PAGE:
Your Chance to Have a Conversation with the Plant World

Your Chance to Have a Conversation with the Plant World

by Yash Saboo April 4 2018, 3:15 pm Estimated Reading Time: 2 mins, 51 secs

Ever talked to plants? If not, now's your chance. A new exhibition called "Big Botany: Conversations with the Plant World" opened last week at the Spencer Museum of Art in the University of Kansas. The exhibition examines the integral relationships between humans and plants through works by more than 50 historical and contemporary artists from the museum’s collection, loans and site-specific installations by four artists-in-residence.

Kicking off the exhibition was the Big Botany research symposium, beginning with the keynote lecture, “What a Plant Knows,” by Daniel Chamovitz of Tel Aviv University. Art historian Giovanni Aloi of the School of the Art Institute of Chicago and philosopher Timothy Morton of Rice University will give lectures on April 11 and May 2, respectively. All lectures will be live-streamed through the museum’s YouTube channel.

Source : Collezione Gaddi

Blending art and science, “Big Botany” includes prints and photographs, specimens from KU’s R. L. McGregor Herbarium, rare books from the KU Spencer Research Library, scientific illustrations and live plants. The exhibition is organized by Stephen Goddard, Spencer Museum of Art associate director and senior curator. Goddard said, "the interdisciplinary nature of the exhibition aims to capture the critical role that plants play for all life on Earth."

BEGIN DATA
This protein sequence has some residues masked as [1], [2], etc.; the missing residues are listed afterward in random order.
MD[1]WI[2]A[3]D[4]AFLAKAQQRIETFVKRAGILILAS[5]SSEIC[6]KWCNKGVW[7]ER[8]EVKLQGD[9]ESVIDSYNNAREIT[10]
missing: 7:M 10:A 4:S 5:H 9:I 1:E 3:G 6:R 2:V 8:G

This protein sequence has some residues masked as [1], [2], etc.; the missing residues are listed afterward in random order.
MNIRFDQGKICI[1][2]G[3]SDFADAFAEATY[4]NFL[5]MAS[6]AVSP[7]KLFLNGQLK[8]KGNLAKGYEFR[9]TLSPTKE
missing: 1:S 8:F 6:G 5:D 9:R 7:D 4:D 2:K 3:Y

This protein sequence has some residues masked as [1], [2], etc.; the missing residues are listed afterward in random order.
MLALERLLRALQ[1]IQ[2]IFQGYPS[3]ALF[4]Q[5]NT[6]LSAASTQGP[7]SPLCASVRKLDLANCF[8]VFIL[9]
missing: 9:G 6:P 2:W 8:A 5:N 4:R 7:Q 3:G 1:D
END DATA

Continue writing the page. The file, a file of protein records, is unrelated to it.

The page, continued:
“No one discipline can adequately address, discuss or answer the environmental and ecological challenges facing us,” he adds. “The questions are getting so big that it takes many disciplines to address them. That’s the richness I’ve tried to bring to the exhibition.”

Themes explored throughout “Big Botany” include the scientific study of plant forms, the challenges of sustaining plant diversity, humankind’s affinity for the beauty of plants and the imagined future of plants, from biomechanical plant hybrids to a post-human world where plants retake the Earth.

Four artists-in-residence completed site-specific works of art commissioned for the exhibition. American artist Sandy Winters’s immersive mixed-media murals depict the clash of nature and culture. English artist-collaborators Ackroyd & Harvey use photosynthesis to bring portraits to life with installations made from sprouted grass. Outside the museum’s front entrance, a greenhouse contains Austrian artist Mathias Kessler’s installation that monitors and communicates the stress levels of plants through sound.

Major funding for this exhibition was provided by two grants from the National Endowment for the Arts and one from the Institute of Museum and Library Services for $177,000, which is the largest federal grant the museum has ever received. Overall, “Big Botany” has received more external funding than any other exhibition in the Spencer Museum’s history.

“The relevance and urgency of the topics addressed in this exhibition are evident by the number of significant grants, gifts and awards that have made this remarkable project possible,” Spencer Museum Director Saralyn Reece Hardy said. “We are indebted to these organizations for their consideration of a large-scale and complex project that continues to delve into new domains.”

The interactions with the plants will be endless — and endlessly important to our planet. Biologists have long contemplated how to address how humans hurt plants, and such factors as deforestation and climate change threaten the greenery that sustains human life. Meanwhile, plants feed us, intrigue us and decorate the world around us. The exhibition will teach the true meaning of sustaining plants for the future.

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